The writing of the single-celled organism story

yellow tube sponges
Licensed from NorthHatley, licensed from iStockPhoto; 540494404

The whole purpose of this blog is to bring people with me on a journey as I write a short story collection called Animal Stories—a collection in which the first story will be narrated by a single-celled organism, and the last story narrated by a human being.

I began the collection way back in 1995, but drifted away from it around 1999, and then resumed work on it again until earlier this year. And when I resumed that work, I did so by writing the first story for the collection. That’s right, this year I wrote a short story narrated by a single-celled organism.

The story is called “The Second Proliferation,” and I will soon be giving it a final revision and then seeking publishers for it.

In this blog post, I will describe the writing of that story.

First thoughts about the story

Herbert Spencer Jennings Behaviour of the Lower Organisms amoeba behavior
From H.S. Jennings, The Behavior of the Lower Organisms.

My intention to write a story narrated by a single-celled organism goes all the way back to 1995, when I wrote the first of the stories for my Animal Stories collection. That first story was about ravens (inspired by a 1995 article about ravens by naturalists Bernd Heinrich and John Marzluff). And that led me to the idea of writing a collection that covers the diversity of animal life. And that, in turn, led me to the idea that my first story for the collection should be narrated by a single-celled organism.

But how to write a story about a single-celled organism? At first, I struggled to come up with ideas.

In thinking about what single-celled organism I wanted to write about, my first idea was to write about an amoeba. Among the main “protozoa” classifications I learned about in high school (amoebas, flagellates, and ciliates), I had always found amoebas to be evocative and weirdly charismatic. And though I can’t say why I thought this, I don’t think I was the only one. For example, Gary Larson’s Far Side includes plenty of amoeba cartoons, like the one where an amoeba in a cowboy hat says, “Adios, amoebas.”

And so, way back in the late 1990s, I tried doing some preliminary research for a story about an amoeba. Some books I found cited the 1904 book Behavior of the Lower Organisms, by Herbert Spencer Jennings. Since my research demands that I read things that engage my imagination about these kinds of organisms, and doesn’t demand that my reading materials be recently published, I found a copy of the 1904 book and read about how the author tried to cut an amoeba into two parts using a glass rod, and how a second amoeba then came came along and engulfed one of the parts. I thought about how something like this might be turned into a story, but the idea didn’t go anywhere, and I didn’t write the story. With hindsight, that was probably a good thing.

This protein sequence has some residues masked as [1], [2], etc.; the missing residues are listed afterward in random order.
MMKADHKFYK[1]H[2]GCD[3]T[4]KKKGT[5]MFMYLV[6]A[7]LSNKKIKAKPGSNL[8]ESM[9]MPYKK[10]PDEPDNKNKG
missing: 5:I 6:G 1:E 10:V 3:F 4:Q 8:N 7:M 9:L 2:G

A story about the evolution of sponges

Colonial tube sponge. Photo by Tim Sheerman-Chase.

About twenty years went by, as I described above. For most of those years, I drifted away from the idea of writing the book, but nevertheless, during those years some part of that idea still kept hold of my imagination. One of my thoughts was that if that first story wasn’t narrated by a single-celled organism, it would have to be narrated by a sponge, the simplest kind of animal. Then, eventually, I came to the idea that it could be a story about both—about how single-celled organisms evolved to create the world’s first sponge.

It wasn’t a straightforward idea. The problem with writing about evolution is, it happens on such an inhumanly long time scale that during it into a comprehensible story isn’t easy, to say the least.

(Douglas Adams might make a joke about organisms with “unstable chromosomes,” so that they “quite frequently evolve several times over lunch,” and that might work as a joke, but it wouldn’t work very well for a short story that has any kind of mooring in reality.)

Nevertheless, “not easy” doesn’t mean “impossible,” and the idea kept pressing on my mind. Although it’s a little weird for me to think about it now, I actually did some half-hearted research into this during the period when I didn’t think I was going to write the story or the book. I found out that there is a type of living protozoa that scientists have identified as by far the closest living relative of sponges and all other animals. Scientists refer to these protozoa as choanoflagellates. Interestingly, not only in genetic makeup, but also in physical appearance, these choanoflagellates bear a surprising resemblance to certain sponge cells called choanocytes.

A story about the development of human civilization

Guns Germs Steel Why West Rules Azim Shariff
Book covers from; Azim Shariff from

But it wasn’t enough just to write a story about how certain flagellates evolved into sponges. There had to be a point to the story, a reason for telling it.

Eventually, the idea came to me: the evolution of single-celled organisms into sponges might be seen as analogous to the way human tribes came together to build the first cities and civilizations.